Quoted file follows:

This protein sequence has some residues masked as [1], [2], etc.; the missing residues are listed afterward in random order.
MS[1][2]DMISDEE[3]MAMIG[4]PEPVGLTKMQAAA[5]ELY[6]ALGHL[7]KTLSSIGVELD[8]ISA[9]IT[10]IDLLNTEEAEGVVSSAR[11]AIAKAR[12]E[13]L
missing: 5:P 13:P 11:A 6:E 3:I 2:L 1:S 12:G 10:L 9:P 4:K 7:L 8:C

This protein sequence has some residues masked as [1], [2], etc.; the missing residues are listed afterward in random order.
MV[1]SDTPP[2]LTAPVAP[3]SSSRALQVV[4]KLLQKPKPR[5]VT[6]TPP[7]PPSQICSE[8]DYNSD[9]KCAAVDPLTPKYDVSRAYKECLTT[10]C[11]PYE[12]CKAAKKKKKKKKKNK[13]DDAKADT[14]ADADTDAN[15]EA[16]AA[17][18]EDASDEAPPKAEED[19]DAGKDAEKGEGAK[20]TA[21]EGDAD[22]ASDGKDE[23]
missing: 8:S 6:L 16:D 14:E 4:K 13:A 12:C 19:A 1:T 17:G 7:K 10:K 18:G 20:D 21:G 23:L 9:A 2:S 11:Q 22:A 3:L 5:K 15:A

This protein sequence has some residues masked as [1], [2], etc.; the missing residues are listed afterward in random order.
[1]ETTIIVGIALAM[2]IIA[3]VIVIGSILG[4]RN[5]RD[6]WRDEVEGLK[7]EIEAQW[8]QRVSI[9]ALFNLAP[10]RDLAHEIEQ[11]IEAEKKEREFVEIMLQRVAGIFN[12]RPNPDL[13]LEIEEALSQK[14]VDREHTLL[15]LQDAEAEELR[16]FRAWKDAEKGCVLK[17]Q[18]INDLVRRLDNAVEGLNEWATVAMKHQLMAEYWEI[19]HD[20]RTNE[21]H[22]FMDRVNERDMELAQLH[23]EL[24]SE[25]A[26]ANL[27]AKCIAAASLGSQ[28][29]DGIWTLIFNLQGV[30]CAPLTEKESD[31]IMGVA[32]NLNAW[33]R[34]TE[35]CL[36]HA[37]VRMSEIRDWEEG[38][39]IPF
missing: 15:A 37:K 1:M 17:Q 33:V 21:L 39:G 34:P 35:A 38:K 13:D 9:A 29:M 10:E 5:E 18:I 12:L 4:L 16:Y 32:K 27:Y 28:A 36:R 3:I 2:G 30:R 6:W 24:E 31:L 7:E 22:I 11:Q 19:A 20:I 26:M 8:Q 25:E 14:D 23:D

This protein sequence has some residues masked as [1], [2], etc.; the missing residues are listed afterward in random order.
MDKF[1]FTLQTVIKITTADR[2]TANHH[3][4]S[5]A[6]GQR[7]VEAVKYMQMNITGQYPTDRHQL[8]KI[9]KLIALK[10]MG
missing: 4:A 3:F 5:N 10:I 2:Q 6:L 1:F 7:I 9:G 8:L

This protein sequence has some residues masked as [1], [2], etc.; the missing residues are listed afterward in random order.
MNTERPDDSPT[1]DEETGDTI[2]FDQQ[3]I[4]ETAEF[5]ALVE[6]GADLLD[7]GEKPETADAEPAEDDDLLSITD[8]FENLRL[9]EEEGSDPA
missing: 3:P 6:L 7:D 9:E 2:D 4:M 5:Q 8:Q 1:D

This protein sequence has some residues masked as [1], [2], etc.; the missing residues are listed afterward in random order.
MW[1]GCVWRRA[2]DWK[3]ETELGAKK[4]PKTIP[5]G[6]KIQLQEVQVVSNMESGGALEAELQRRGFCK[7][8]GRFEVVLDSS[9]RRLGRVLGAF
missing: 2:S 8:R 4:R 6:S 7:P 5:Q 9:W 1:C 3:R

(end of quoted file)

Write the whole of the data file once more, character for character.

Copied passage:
This protein sequence has some residues masked as [1], [2], etc.; the missing residues are listed afterward in random order.
MS[1][2]DMISDEE[3]MAMIG[4]PEPVGLTKMQAAA[5]ELY[6]ALGHL[7]KTLSSIGVELD[8]ISA[9]IT[10]IDLLNTEEAEGVVSSAR[11]AIAKAR[12]E[13]L
missing: 5:P 13:P 11:A 6:E 3:I 2:L 1:S 12:G 10:L 9:P 4:K 7:L 8:C

This protein sequence has some residues masked as [1], [2], etc.; the missing residues are listed afterward in random order.
MV[1]SDTPP[2]LTAPVAP[3]SSSRALQVV[4]KLLQKPKPR[5]VT[6]TPP[7]PPSQICSE[8]DYNSD[9]KCAAVDPLTPKYDVSRAYKECLTT[10]C[11]PYE[12]CKAAKKKKKKKKKNK[13]DDAKADT[14]ADADTDAN[15]EA[16]AA[17][18]EDASDEAPPKAEED[19]DAGKDAEKGEGAK[20]TA[21]EGDAD[22]ASDGKDE[23]
missing: 8:S 6:L 16:D 14:E 4:K 13:A 12:C 19:A 1:T 17:G 7:K 10:K 18:G 20:D 21:G 23:L 9:A 2:S 11:Q 22:A 3:L 5:K 15:A

This protein sequence has some residues masked as [1], [2], etc.; the missing residues are listed afterward in random order.
[1]ETTIIVGIALAM[2]IIA[3]VIVIGSILG[4]RN[5]RD[6]WRDEVEGLK[7]EIEAQW[8]QRVSI[9]ALFNLAP[10]RDLAHEIEQ[11]IEAEKKEREFVEIMLQRVAGIFN[12]RPNPDL[13]LEIEEALSQK[14]VDREHTLL[15]LQDAEAEELR[16]FRAWKDAEKGCVLK[17]Q[18]INDLVRRLDNAVEGLNEWATVAMKHQLMAEYWEI[19]HD[20]RTNE[21]H[22]FMDRVNERDMELAQLH[23]EL[24]SE[25]A[26]ANL[27]AKCIAAASLGSQ[28][29]DGIWTLIFNLQGV[30]CAPLTEKESD[31]IMGVA[32]NLNAW[33]R[34]TE[35]CL[36]HA[37]VRMSEIRDWEEG[38][39]IPF
missing: 15:A 37:K 1:M 17:Q 33:V 21:L 39:G 34:P 35:A 38:K 13:D 9:A 29:M 10:E 5:E 18:I 12:L 4:L 16:Y 32:K 27:Y 28:A 36:R 3:I 2:G 30:R 6:W 24:E 31:L 7:E 22:I 11:Q 19:A 20:I 26:M 8:Q 25:E 14:D 23:D

This protein sequence has some residues masked as [1], [2], etc.; the missing residues are listed afterward in random order.
MDKF[1]FTLQTVIKITTADR[2]TANHH[3][4]S[5]A[6]GQR[7]VEAVKYMQMNITGQYPTDRHQL[8]KI[9]KLIALK[10]MG
missing: 4:A 3:F 5:N 10:I 2:Q 6:L 1:F 7:I 9:G 8:L

This protein sequence has some residues masked as [1], [2], etc.; the missing residues are listed afterward in random order.
MNTERPDDSPT[1]DEETGDTI[2]FDQQ[3]I[4]ETAEF[5]ALVE[6]GADLLD[7]GEKPETADAEPAEDDDLLSITD[8]FENLRL[9]EEEGSDPA
missing: 3:P 6:L 7:D 9:E 2:D 4:M 5:Q 8:Q 1:D

This protein sequence has some residues masked as [1], [2], etc.; the missing residues are listed afterward in random order.
MW[1]GCVWRRA[2]DWK[3]ETELGAKK[4]PKTIP[5]G[6]KIQLQEVQVVSNMESGGALEAELQRRGFCK[7][8]GRFEVVLDSS[9]RRLGRVLGAF
missing: 2:S 8:R 4:R 6:S 7:P 5:Q 9:W 1:C 3:R